France now also gets to take a break

France now also gets to take a break

As of January 1, 2017, a new law has been enacted in France allowing employees to be offline outside of their working times.

With this new law our neighbors across the border are attempting to improve the work-life balance of French employees – our French Country Manager Benoît Tremolet recently wrote about this “droit à la déconnexion“ in “Les Echos“. The excessive use of digital devices has been held responsible for everything from burnout to insomnia and relationship issues, reports news agency AFP. The new law makes it mandatory for companies with more than 50 employees to open negotiations with workers aimed at defining when staff are allowed to ignore their smartphones.

Yet this new legislation seems to be of a rather symbolic nature, as companies which do not define a “right to switch off“ are in no way subject to sanction. The “always-on working culture“ is, moreover, a two-edged blade – it is in fact driving a rise in (mostly unpaid) overtime, but on the other hand employees benefit from increased flexibility to work outside of the office. Employers are likewise faced with the challenge of bringing their workers‘ expectations for both health protection and flexibility together in a sensible way.

“For some people, they want to work for two hours every evening, but want to be able to switch off between 3 and 5pm when they pick their kids up and are cooking dinner,” according to Anna Cox, who is researching computing and work-life balance at the University College London (UCL).  Others are pleased to have the opportunity to use their daily commute to check their messages and get an early start.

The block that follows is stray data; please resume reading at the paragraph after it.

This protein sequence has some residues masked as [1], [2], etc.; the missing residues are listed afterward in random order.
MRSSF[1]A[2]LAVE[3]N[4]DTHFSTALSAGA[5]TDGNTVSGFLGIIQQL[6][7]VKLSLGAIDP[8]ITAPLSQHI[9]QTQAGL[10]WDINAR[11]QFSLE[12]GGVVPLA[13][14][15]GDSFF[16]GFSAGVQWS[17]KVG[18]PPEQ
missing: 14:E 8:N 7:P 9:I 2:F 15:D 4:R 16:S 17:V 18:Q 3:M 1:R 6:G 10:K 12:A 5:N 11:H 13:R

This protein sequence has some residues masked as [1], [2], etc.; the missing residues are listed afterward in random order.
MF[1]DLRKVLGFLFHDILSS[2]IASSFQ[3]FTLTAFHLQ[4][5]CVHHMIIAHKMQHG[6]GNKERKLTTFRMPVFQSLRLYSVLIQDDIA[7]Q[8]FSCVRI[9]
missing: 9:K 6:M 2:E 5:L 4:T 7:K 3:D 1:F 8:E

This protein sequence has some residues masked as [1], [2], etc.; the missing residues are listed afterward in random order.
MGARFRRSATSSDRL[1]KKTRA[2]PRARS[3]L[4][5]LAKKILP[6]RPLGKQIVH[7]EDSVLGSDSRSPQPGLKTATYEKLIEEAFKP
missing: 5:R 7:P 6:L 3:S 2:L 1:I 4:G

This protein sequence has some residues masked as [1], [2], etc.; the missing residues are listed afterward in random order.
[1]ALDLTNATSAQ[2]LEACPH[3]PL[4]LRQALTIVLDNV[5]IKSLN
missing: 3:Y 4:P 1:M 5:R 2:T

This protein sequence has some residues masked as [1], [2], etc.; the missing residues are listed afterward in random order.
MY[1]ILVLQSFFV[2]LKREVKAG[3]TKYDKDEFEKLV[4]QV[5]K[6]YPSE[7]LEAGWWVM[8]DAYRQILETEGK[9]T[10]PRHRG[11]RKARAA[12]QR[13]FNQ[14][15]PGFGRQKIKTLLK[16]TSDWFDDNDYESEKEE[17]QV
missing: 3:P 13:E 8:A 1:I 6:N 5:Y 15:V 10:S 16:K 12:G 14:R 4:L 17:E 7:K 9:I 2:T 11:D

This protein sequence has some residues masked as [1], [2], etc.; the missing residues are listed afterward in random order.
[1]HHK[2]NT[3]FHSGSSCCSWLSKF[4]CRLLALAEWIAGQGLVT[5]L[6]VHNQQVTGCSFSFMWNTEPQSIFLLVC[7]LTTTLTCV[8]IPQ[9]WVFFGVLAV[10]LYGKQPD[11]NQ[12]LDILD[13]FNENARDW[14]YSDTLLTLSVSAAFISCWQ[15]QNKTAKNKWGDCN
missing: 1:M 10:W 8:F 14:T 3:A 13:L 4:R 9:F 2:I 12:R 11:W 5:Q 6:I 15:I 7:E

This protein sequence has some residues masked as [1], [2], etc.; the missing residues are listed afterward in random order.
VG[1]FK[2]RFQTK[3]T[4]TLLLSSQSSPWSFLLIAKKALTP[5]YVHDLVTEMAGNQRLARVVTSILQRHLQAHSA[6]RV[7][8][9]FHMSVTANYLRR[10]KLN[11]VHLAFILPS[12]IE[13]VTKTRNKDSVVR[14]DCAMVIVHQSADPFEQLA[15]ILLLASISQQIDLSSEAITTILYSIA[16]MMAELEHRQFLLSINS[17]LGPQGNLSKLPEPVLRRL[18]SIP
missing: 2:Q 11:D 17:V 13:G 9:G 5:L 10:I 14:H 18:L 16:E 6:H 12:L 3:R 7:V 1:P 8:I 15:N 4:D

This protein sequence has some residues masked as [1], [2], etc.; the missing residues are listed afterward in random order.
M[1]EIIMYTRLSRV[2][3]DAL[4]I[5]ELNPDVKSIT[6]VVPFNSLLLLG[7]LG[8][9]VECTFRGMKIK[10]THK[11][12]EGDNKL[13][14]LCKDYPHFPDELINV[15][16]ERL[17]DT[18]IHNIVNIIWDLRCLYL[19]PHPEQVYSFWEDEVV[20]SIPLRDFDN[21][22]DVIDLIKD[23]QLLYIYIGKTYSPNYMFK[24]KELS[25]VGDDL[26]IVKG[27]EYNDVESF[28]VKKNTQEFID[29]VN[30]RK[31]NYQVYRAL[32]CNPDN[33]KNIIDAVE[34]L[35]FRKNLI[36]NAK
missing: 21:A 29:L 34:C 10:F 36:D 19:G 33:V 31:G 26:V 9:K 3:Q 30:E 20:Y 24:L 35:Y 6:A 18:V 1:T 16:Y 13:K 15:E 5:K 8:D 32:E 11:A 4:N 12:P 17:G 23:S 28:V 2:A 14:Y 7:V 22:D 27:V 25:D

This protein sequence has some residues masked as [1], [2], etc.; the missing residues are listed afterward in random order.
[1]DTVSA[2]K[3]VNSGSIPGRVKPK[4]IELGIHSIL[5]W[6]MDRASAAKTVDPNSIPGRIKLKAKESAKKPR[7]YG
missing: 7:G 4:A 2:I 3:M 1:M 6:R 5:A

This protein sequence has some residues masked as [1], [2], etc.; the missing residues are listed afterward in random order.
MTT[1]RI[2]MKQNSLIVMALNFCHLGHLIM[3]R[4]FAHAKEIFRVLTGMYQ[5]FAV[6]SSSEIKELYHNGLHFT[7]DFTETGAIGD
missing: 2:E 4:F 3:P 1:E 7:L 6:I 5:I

A growing number of employees are now working remotely or with colleagues situated in other time zones, Cox continues. The price we pay for this flexibility is that we now have to learn to cope with fuzzy borders between work and home life, and to be able sometimes to simply say “actually, I’m not working now“. As far as the new law is concerned, the expert expects one of the positive outcomes to be that it will encourage “conversations with people working together about what their expectations are”.

Here in Germany a recent Bitkom survey has shown that nearly two thirds of employees (65 percent), who were on leave over the Christmas holidays and until the new year were available to be contacted for work over that period. In comparison with previous years the number has fallen once again. Last year the figure was 73 percent, while in 2014 it was even 76 percent. “Both on the part of staff as well as employers, awareness is on the rise regarding how crucial it is to consistently understand and respect recreation and recovery times for what they are,“ says Bitkom Chief Executive Bernhard Rohleder. In the meanwhile many companies have introduced binding internal provisions to deal with the issue.

A good third (35 percent) of workers on holiday over the festive season have this year responded that they are not reachable for work purposes during their days off. In the previous year 27 percent wanted to disconnect from work entirely, while in 2014 the number only constituted a quarter of respondents (24 percent). For around a quarter (23 percent) of employees there is no question mark hanging over their reachability – they have no holiday at all over the festive period.

E-Mail Quiet Time: How it works

Retarus customers who subscribe to the cloud service E-Mail Security can use the “Quiet Time“ feature to set time intervals during which their employees should receive no external emails, for instance leisure time or weekends. Emails arriving in the meanwhile are temporarily stored at Retarus‘ data centers and subsequently delivered automatically to their recipients. An emergency button and a flag-through function allow emails with a higher priority to pass through, ensuring that business critical emails are still delivered. Find out more about Retarus E-Mail Security here or from your local Retarus contact person.

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